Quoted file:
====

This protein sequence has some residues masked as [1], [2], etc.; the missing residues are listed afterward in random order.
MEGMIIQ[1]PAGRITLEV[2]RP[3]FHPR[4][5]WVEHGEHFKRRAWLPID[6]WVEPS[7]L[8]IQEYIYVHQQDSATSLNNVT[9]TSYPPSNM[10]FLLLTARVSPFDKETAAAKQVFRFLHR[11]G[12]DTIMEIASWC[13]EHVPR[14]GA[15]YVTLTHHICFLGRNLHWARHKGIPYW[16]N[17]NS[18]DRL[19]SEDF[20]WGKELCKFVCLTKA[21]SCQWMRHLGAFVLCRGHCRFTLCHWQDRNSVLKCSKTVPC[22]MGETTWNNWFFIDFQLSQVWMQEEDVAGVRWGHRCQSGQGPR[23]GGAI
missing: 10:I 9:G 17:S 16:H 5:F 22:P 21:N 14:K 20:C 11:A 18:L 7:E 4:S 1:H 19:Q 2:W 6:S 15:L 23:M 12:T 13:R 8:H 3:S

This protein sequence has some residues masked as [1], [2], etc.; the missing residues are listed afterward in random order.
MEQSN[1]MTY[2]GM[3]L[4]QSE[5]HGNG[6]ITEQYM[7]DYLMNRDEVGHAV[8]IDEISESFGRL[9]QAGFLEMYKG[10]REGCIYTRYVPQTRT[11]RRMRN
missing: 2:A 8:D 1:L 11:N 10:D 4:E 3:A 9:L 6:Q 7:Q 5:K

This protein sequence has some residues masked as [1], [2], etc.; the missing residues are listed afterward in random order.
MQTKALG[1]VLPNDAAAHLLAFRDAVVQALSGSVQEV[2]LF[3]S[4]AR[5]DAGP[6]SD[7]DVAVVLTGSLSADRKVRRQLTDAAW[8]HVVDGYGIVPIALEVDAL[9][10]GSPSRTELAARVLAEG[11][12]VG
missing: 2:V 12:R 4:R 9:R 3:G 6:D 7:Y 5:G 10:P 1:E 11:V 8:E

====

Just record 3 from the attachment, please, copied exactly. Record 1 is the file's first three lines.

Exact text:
This protein sequence has some residues masked as [1], [2], etc.; the missing residues are listed afterward in random order.
MQTKALG[1]VLPNDAAAHLLAFRDAVVQALSGSVQEV[2]LF[3]S[4]AR[5]DAGP[6]SD[7]DVAVVLTGSLSADRKVRRQLTDAAW[8]HVVDGYGIVPIALEVDAL[9][10]GSPSRTELAARVLAEG[11][12]VG
missing: 2:V 12:R 4:R 9:R 3:G 6:D 7:Y 5:G 10:P 1:E 11:V 8:E